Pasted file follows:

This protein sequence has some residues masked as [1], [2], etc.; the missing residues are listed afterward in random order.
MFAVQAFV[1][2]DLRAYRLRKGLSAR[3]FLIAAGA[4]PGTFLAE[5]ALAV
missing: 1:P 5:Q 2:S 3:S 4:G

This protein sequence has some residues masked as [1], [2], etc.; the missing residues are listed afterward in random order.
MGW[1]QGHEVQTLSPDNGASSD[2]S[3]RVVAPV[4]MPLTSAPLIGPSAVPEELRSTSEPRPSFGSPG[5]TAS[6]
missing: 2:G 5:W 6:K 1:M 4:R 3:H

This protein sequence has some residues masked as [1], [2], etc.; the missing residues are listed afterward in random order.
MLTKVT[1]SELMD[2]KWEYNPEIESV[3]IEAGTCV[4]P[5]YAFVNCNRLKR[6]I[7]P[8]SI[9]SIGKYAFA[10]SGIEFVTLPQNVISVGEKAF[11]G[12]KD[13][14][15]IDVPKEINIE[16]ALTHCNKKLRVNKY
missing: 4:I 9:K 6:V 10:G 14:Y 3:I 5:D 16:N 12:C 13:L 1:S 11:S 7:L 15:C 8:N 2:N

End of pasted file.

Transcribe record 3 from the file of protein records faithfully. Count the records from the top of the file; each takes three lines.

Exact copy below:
This protein sequence has some residues masked as [1], [2], etc.; the missing residues are listed afterward in random order.
MLTKVT[1]SELMD[2]KWEYNPEIESV[3]IEAGTCV[4]P[5]YAFVNCNRLKR[6]I[7]P[8]SI[9]SIGKYAFA[10]SGIEFVTLPQNVISVGEKAF[11]G[12]KD[13][14][15]IDVPKEINIE[16]ALTHCNKKLRVNKY
missing: 4:I 9:K 6:V 10:G 14:Y 3:I 5:D 16:N 12:C 13:L 1:S 11:S 7:L 15:C 8:N 2:N